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Fifty Shades of health

Love & Sex

It's a world that was considered taboo for a long time. For many, anything beyond 'vanilla' sex was considered abnormal. Then came the Fifty Shades of Grey trilogy and our curiosity of Bondage, Discipline/Dominance, Submission/Sadism and Masochism, BDSMwas sparked.

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Handcuffs, whips and rope might actually be good for your health. Picture: Instagram

Generally, BDSM is about dominance and submission. One person plays the 'top' or dominant role, while the other plays the 'bottom' or submissive role.

According to a post-50 Shades survey by Marie Claire, 85 percent of US adults had engaged in at least light-fare play using masks, blindfolds and bondage tools.

While there is plenty of room for sexual experimentation when it comes to BDSM, there are also many physical and mental health benefits when practiced safely and consensually.

Indeed, Dr Ian Kerner, a psychotherapist and sexuality counselor in New York, told Daily Mail Online that this kind of physical contact in BDSM can stimulate the body in far more ways than 'vanilla' sex.
READ:Want a healthy sex life? Get more sleep

'BDSM, in the right context, can be arousing and sexual whether you're spanking, using a flogger, or using bondage,' Dr Kerner said.'It's fun, it's sexy and when you're engaging in BDSM, there are levels that are highly explorative.'

Here, we speak to Dr Kerner, other experts, and round up medical research to explain why kinky sex maybe better for you than you think:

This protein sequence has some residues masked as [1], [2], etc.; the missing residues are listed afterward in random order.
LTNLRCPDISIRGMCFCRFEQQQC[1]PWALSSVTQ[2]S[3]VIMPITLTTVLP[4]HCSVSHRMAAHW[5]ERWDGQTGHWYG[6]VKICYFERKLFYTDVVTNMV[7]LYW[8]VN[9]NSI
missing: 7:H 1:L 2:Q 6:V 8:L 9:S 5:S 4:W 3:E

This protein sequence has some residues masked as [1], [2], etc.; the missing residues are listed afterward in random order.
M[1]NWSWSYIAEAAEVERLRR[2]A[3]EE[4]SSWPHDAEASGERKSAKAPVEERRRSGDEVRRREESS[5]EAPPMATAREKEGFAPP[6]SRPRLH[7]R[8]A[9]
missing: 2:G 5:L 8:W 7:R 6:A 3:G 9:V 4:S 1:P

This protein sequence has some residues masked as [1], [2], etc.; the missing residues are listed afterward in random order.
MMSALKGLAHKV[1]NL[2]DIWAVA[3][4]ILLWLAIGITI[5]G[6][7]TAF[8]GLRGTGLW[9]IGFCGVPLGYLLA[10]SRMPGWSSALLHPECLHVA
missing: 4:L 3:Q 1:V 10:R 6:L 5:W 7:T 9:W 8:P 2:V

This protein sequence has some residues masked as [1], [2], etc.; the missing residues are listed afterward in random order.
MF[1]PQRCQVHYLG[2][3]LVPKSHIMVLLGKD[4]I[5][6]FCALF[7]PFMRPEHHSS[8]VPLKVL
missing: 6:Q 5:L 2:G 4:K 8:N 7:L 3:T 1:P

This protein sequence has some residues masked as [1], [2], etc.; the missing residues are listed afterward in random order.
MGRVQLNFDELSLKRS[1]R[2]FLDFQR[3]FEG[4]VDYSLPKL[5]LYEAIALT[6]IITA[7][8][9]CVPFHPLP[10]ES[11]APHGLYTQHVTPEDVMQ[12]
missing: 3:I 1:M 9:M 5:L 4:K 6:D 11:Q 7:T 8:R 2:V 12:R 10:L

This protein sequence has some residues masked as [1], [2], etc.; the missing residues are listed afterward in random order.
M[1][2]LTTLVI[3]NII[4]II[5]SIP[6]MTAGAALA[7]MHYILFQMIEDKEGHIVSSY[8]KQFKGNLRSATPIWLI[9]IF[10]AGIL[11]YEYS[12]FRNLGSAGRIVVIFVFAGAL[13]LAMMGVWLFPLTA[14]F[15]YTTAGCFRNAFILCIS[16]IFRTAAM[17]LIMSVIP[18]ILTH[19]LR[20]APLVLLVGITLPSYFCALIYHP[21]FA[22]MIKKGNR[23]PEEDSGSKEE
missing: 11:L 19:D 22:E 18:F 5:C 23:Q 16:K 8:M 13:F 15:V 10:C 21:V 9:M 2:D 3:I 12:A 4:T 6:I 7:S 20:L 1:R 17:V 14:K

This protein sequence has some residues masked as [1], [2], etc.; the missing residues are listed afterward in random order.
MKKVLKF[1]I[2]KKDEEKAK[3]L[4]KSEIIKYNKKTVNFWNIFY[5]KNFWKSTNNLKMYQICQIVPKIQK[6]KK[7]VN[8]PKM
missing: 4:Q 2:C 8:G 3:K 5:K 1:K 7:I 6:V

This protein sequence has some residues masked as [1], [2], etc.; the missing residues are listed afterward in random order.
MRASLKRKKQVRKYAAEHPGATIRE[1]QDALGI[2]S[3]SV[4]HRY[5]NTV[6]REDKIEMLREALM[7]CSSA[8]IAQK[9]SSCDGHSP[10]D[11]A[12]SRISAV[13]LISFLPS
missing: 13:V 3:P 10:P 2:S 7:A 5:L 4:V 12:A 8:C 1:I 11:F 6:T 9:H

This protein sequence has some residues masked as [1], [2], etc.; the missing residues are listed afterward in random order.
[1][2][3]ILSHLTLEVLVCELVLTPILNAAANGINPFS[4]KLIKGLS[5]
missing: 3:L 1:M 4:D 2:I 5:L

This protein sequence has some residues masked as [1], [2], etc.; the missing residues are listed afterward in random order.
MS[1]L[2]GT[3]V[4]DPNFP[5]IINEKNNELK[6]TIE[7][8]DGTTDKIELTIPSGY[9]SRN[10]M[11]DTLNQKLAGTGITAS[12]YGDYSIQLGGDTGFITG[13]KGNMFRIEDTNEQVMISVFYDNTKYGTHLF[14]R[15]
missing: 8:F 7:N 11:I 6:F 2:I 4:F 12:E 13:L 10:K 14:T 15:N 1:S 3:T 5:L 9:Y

1. Reduces stress levels

Several studies have found that couples who engage in BDSM activities see a reduction in stress levels.

A 2009 study found that both dominants and submissives consistently had lower levels of cortisol after engaging in bondage compared to before. Cortisol, often called the 'stress hormone', regulates many changes in the body including blood sugar (glucose) levels, immune responses and inflammation.

A number of health benefits have been found with the risk of lowering stress levels including reducing the risk of high blood pressure, heart disease and symptoms of asthma.

Experts suggest there could be two reasons BDSM has this effect. First, couples may feel a unique confidence in their structured intimacy. Second, many BDSM couples report entering a state of 'mindfulness' during their escapades.

Exploring the second point, scientists at Northern Illinois University indeed found that BDSM participants enter a 'flow state' of mindfulness, similar to the mindset athletes report when they're 'in the zone'.

The researchers recruited seven couples and randomly assigned the pairs a top or bottom role, and then observed them having sex while noting the type of activities and 'flow state.'

The participants involved all reported better moods, showed lower levels of stress, and scored highly on the flow state scale. Lead author Dr Brad Sagarin wrote: 'The mindful attention that people give to each other in the context of the BDSM scene has applications in other kinds of sexual interactions.

'If people are really focused on each other and the positive experience of their partner, we might see similar kinds of effects.'

2. Strengthen immunity 

Flogging and spanking increases blood flow to the brain.